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The Albemarle Charlottesville Historical Society held a special display Ku Klux Klan robes for the media Thursday afternoon in Charlottesville, Va. On display were 2 of 26 robes in the museum's collection donated 25 years ago by an Albemarle resident. Photo/The Daily Progress/Andrew Shurtleff

Two white, stained, cotton robes that may have belonged to men who met with others at Thomas Jefferson’s tomb in the summer of 1921 to form a Charlottesville chapter of the Ku Klux Klan were shown to the media and a few others behind closed doors Thursday afternoon.

After pulling two of the 26 robes in its museum collection — and following requests from local activists, academics and journalists — the Albemarle Charlottesville Historical Society held a private conference to discuss the origins of the robes and how they came into the historical society’s possession.

On those robes are patches bearing a cross and a drop of blood, echoing the blood spilled at Jefferson’s gravesite when the members of the new Klan chapter in the city held a ceremony that year.

“… [T]he Ku Klux Klan has been organized in this city,” The Progress reported on June 28, 1921.

“Hundreds of Charlottesville’s leading business and professional men met around the tomb of Jefferson at the midnight hour one night last week and sealed the pledge of chivalry and patriotism with the deepest crimson of red American blood.”

Historical society President Steven Meeks said the robes were donated in 1993 by a local resident who found them in a wooden crate in a shed in an eastern part of the city. He said a “Certificate of Knighthood,” dated June 6, 1926, also was donated to the Society at that time.

The robes were displayed publicly from 2005 to 2006 and from 2010 to 2015, when they were loaned to the Legacy Museum in Lynchburg, which specializes in African-American history.

Without consulting the donor, the historical society decided not to reveal who the items belonged to, where they were found or who had donated them. Meeks said they have identified the names of two Klan members associated with the artifacts.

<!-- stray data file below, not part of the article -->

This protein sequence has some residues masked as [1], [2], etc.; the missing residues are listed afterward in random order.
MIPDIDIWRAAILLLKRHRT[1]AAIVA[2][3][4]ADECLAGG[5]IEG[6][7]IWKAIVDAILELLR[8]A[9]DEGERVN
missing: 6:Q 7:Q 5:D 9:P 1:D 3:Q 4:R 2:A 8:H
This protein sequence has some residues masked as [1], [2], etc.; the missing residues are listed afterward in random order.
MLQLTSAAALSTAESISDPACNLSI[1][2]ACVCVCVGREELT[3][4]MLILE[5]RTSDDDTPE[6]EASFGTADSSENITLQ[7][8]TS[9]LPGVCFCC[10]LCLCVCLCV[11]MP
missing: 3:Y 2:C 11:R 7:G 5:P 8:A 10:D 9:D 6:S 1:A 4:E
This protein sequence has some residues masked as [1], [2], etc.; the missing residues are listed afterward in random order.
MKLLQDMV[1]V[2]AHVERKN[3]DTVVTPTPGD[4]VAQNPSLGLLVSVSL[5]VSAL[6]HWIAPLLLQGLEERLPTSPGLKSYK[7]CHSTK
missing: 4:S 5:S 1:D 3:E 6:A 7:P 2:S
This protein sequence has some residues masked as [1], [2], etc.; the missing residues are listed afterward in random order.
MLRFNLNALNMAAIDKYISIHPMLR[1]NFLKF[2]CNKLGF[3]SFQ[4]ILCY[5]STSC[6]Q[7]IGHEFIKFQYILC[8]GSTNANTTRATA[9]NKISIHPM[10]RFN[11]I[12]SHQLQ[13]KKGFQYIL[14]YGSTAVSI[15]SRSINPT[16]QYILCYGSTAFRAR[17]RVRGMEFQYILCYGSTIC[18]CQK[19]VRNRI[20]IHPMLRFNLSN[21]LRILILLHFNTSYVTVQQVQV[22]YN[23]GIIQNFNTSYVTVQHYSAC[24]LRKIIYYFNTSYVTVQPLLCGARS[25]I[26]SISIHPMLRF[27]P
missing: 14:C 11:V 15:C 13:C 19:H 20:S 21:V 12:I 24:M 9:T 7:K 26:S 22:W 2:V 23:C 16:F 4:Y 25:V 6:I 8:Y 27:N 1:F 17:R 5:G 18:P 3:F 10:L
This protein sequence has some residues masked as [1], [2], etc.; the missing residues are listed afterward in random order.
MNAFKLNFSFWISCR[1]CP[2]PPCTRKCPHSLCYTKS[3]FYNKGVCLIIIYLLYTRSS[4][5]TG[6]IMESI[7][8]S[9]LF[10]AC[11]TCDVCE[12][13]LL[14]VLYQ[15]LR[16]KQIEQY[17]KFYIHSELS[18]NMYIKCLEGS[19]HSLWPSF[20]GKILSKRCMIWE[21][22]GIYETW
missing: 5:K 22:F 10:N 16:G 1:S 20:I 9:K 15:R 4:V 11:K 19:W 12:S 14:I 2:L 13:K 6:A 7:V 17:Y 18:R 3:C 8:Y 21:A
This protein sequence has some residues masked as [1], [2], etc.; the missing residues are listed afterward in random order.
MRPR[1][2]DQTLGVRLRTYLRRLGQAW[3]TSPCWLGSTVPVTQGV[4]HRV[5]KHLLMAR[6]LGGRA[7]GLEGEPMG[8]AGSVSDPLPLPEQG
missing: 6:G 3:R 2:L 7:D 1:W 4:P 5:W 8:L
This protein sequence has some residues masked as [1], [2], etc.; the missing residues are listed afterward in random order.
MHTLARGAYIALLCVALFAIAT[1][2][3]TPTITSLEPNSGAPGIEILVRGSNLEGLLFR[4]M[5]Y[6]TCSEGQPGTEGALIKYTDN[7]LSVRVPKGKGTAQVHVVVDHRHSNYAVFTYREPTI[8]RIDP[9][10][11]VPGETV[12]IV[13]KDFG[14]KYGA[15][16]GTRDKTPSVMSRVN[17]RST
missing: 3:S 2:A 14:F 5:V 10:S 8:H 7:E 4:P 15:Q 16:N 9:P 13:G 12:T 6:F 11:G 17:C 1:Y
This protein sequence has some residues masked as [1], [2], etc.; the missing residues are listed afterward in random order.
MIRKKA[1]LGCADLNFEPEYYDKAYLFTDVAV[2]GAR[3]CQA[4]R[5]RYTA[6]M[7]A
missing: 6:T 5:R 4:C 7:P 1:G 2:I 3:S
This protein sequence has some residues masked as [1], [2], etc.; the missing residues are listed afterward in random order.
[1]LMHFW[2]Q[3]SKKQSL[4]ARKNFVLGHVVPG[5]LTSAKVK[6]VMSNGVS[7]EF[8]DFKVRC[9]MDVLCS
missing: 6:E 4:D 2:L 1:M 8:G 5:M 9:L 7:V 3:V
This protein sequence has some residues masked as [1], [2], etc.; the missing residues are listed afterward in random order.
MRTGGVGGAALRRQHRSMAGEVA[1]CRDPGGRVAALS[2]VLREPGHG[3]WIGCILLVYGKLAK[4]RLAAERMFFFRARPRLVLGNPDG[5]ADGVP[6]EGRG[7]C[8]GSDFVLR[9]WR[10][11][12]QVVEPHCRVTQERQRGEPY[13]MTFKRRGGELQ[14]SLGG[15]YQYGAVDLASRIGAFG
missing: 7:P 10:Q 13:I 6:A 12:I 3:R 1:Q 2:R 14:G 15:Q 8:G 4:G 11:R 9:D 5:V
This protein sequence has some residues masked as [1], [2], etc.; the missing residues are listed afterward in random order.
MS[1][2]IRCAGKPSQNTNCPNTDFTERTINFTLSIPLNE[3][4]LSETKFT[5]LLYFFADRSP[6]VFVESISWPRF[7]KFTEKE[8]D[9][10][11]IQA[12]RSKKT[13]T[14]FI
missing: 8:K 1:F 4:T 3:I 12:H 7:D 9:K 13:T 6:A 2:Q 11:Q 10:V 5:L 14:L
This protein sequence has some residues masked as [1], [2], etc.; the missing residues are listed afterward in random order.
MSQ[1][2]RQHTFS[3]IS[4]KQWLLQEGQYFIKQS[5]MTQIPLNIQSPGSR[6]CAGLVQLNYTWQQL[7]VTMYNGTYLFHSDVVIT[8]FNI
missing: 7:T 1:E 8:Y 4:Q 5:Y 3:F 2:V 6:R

“That is the decision the society has taken at this point,” Meeks said.

“They were donated to us nearly 25 years ago,” he said. “I think it’s fair to say that things have changed, and [with] the current climate of things, we just don’t think it’s right to release the names.”

The effort to have the historical society display the robes and other Klan artifacts was spearheaded by University of Virginia professor and activist Jalane Schmidt.

In recent emails to reporters and other colleagues, Schmidt said she felt that the historical society was attempting to “stonewall” her request and avoiding bringing attention to the items. She said started making requests to the society about three weeks ago.

Although the items were displayed Thursday after the long holiday weekend and after local reporters and members of the City Council were contacted, Schmidt’s concerns over the fact that the names associated with the artifacts would not be revealed persisted.

“They’re trying to avoid that, because it’s probably some old respectable family name which adorns a current Charlottesville building, street or park,” she said in an email earlier this week. “They just don’t want to say. Klan membership was very popular among the most ‘influential citizens’ of 1920s Cville.”

Meeks said Paul Goodloe McIntire — Charlottesville’s most illustrious philanthropist who gifted the statues of Confederate Gens. Robert E. Lee and Thomas “Stonewall” Jackson to the city and for whom the historical society’s building is named — is not associated with any of the Klan items in its collection.